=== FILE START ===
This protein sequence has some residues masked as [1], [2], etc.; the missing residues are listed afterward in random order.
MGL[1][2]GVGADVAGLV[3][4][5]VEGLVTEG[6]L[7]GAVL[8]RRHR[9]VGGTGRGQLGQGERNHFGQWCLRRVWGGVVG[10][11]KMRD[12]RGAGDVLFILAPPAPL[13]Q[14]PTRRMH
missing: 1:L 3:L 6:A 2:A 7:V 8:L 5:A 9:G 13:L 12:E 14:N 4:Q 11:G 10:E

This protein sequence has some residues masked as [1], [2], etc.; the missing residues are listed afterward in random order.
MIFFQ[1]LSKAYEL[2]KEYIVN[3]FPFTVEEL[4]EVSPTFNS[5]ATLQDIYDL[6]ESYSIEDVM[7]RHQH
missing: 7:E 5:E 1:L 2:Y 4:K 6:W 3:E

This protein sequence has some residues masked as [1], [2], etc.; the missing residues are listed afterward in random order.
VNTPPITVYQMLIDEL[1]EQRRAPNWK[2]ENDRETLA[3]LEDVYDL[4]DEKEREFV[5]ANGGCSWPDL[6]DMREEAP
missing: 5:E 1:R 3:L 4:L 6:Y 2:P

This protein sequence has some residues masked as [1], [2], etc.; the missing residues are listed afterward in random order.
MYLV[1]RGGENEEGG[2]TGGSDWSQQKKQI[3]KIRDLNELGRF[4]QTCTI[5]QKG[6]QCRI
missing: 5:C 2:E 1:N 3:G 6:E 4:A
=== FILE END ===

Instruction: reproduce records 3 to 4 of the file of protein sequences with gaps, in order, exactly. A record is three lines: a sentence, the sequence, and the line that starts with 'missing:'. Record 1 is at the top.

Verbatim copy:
This protein sequence has some residues masked as [1], [2], etc.; the missing residues are listed afterward in random order.
VNTPPITVYQMLIDEL[1]EQRRAPNWK[2]ENDRETLA[3]LEDVYDL[4]DEKEREFV[5]ANGGCSWPDL[6]DMREEAP
missing: 5:E 1:R 3:L 4:L 6:Y 2:P

This protein sequence has some residues masked as [1], [2], etc.; the missing residues are listed afterward in random order.
MYLV[1]RGGENEEGG[2]TGGSDWSQQKKQI[3]KIRDLNELGRF[4]QTCTI[5]QKG[6]QCRI
missing: 5:C 2:E 1:N 3:G 6:E 4:A